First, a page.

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A study of ancient and recently evolved vertebrate GASPIDs

posted on 2017-02-17, 00:00 authored by Ahmad, Jamshaid
Within the S1 clan of human serine proteases is a group of proteases known as GASPIDs (Granule Associated Serine Peptidases of Immune Defense) that, although highly related, show differences in tissue distribution and substrates, implying different biological functions. The majority of GASPIDs have roles in immune defense, however there are some with unknown functions. Documented GASPID roles include cytotoxicity, cytokine signalling and extracellular matrix remodeling. GASPIDs are single domain proteases approximately 250-270 amino acids long encompassing a hydrophobic leader sequence, an N-terminal pro-dipeptide domain, a conserved [IV]-[IV]-G-G sequence at the beginning of the mature amino terminus, and the active site triad His-57, Asp-102 and Ser-195 (chymotrypsin numbering system). At the sequence level, GASPIDs can be distinguished from other S1 proteases by a family-specific conserved sequence P-H-S-[RMHYW]-P-[YF]-[MIV]-[AV] at amino acids 9 to 16 after the mature amino terminus. In addition, some GASPIDs encode a C-terminal prodomain of up to 20 amino acids that is removed during activation, although the exact role of this sequence is not known. With the exception of rodents, little is known about GASPIDs in species other than humans. Limited studies in fish have shown the presence of two GASPID genes, however, there has been no research into what other GASPID genes may exist in fish and how this family of serine proteases evolved during vertebrate evolution. The hypothesis of this study is that every vertebrate species has a distinct set of GASPID genes that changes during evolution. Conserved GASPIDs are involved in core immune function while species specific GASPIDs are involved in more specialized functions. The aims were to: 1) identify the primordial GASPID by tracing the emergence of GASPIDs during vertebrate evolution; 2) test the hypothesis that conserved GASPIDs are not involved in cytotoxicity, but rather have a role in core immune functions, while species-specific GASPIDs are involved in more specialized functions. It was found that some GASPIDs have been conserved during evolution while others have evolved in a species-specific manner. No GASPID genes were identified in primitive vertebrates (lamprey), indicating that GASPIDs appeared after the divergence of jawed and jawless vertebrates. In fish, there is a minimal complement of three GASPIDs, and evidence suggests that the primordial GASPID was a tryptase. During this analysis a previously unrecognised and conserved GASPID, PRSS57, was identified. The evolutionarily conserved GASPIDs are hypothesized to have core immune functions such as immune signalling or matrix remodeling, rather than more specialised functions such as cytotoxicity. PRSS57, a novel member of GASPIDs family was taken as a representative of evolutionary conserved GASPID in the tetrapod lineage. Studies described here show it to be a tryptase with matrix remodeling ability, suggesting that it is most likely involved in core immune functions. Granzyme H was taken as an example of a lineage specific GASPID. The extended substrate specificity of GZMH was determined by using a phage display system. The consensus sequence found for GZMH was Ile-[Ile/Val]-[Phe/Tyr]-[Tyr/Phe] ↓ Ser-[Gly/Ala]-X-[Glu/Asp]. Furthermore, based on contradictory literature reports regarding cytotoxicity, it was investigated whether GZMH has cytotoxic potential. It was found to be non-cytotoxic and to cleave extracellular matrix components, which is consistent with a more specialised role.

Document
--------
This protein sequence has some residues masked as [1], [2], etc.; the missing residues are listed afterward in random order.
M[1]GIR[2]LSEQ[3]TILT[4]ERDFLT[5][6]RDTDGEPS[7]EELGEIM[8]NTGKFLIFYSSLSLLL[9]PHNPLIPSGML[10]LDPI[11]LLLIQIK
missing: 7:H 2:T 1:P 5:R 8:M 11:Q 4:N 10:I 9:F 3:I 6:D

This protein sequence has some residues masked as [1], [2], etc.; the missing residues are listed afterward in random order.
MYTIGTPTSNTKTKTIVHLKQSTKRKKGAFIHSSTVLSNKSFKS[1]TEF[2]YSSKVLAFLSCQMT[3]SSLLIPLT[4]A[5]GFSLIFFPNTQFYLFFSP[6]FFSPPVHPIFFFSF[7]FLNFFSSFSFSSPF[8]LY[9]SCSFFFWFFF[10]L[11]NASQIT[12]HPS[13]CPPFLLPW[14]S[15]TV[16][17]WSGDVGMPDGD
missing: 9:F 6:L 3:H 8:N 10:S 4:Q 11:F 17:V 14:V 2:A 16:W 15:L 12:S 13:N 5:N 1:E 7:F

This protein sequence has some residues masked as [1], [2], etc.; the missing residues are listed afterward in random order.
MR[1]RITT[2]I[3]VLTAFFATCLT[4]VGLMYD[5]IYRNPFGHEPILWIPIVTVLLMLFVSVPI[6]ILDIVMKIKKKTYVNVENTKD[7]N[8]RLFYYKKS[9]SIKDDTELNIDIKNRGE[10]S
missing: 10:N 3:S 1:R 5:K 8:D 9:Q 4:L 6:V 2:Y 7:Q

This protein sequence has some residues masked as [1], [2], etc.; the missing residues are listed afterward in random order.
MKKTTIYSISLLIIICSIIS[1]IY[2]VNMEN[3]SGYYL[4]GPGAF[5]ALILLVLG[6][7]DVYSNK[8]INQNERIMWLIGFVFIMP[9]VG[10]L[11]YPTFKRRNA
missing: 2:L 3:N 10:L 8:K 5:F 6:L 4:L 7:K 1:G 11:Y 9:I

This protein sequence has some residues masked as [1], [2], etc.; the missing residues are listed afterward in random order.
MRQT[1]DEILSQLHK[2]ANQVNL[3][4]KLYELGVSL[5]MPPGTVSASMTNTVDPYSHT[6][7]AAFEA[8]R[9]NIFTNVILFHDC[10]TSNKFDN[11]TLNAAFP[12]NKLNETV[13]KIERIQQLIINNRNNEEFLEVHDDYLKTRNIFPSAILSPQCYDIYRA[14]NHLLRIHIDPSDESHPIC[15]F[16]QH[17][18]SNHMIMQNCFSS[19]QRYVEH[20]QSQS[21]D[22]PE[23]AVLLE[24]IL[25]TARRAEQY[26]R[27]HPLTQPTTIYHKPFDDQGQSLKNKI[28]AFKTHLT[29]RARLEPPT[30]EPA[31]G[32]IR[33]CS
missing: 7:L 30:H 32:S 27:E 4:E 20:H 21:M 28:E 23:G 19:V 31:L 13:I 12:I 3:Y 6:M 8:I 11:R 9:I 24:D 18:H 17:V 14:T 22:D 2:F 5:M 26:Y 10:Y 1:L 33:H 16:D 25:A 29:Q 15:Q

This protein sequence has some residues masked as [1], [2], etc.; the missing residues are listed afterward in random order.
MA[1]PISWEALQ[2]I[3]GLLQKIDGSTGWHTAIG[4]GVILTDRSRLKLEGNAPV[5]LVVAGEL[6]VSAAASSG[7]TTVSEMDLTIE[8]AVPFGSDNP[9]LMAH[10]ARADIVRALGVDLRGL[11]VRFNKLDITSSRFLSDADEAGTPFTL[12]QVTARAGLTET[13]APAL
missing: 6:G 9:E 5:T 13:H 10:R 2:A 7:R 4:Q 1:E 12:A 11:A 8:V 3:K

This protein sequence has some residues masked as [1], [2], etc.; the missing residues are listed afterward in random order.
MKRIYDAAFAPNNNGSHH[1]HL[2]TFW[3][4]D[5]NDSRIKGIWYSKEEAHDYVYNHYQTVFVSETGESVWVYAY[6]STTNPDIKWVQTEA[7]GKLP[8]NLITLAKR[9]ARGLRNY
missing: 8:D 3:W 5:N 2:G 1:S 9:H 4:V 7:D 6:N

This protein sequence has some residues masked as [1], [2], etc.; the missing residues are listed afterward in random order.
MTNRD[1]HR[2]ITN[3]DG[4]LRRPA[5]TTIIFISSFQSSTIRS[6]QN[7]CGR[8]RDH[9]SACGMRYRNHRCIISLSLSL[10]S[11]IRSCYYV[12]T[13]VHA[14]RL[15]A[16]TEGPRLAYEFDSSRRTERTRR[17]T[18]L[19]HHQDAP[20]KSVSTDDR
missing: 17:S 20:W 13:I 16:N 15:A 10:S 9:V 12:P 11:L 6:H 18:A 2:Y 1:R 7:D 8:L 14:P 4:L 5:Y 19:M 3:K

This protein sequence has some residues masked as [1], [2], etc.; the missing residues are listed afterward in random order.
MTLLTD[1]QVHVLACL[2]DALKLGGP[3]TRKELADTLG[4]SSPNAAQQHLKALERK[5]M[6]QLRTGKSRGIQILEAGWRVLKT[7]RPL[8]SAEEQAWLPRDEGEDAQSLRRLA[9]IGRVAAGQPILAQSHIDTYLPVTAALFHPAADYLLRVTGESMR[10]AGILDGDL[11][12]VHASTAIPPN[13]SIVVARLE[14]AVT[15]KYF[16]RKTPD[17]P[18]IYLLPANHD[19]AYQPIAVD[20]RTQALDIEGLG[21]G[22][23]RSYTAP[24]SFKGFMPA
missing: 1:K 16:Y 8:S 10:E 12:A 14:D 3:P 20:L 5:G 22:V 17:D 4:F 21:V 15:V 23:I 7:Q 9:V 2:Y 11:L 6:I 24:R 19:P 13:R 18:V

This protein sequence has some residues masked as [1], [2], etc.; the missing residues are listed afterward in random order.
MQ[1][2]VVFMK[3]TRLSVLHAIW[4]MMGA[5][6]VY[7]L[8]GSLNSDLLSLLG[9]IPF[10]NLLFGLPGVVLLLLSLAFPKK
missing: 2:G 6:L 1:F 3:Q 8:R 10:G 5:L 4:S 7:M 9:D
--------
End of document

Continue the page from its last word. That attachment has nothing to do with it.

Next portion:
Principal supervisor

Phillip Bird

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Biomedical Sciences (Monash Biomedicine Discovery Institute)

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Biochemistry and Molecular Biology

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Doctor of Philosophy

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Faculty of Medicine Nursing and Health Sciences

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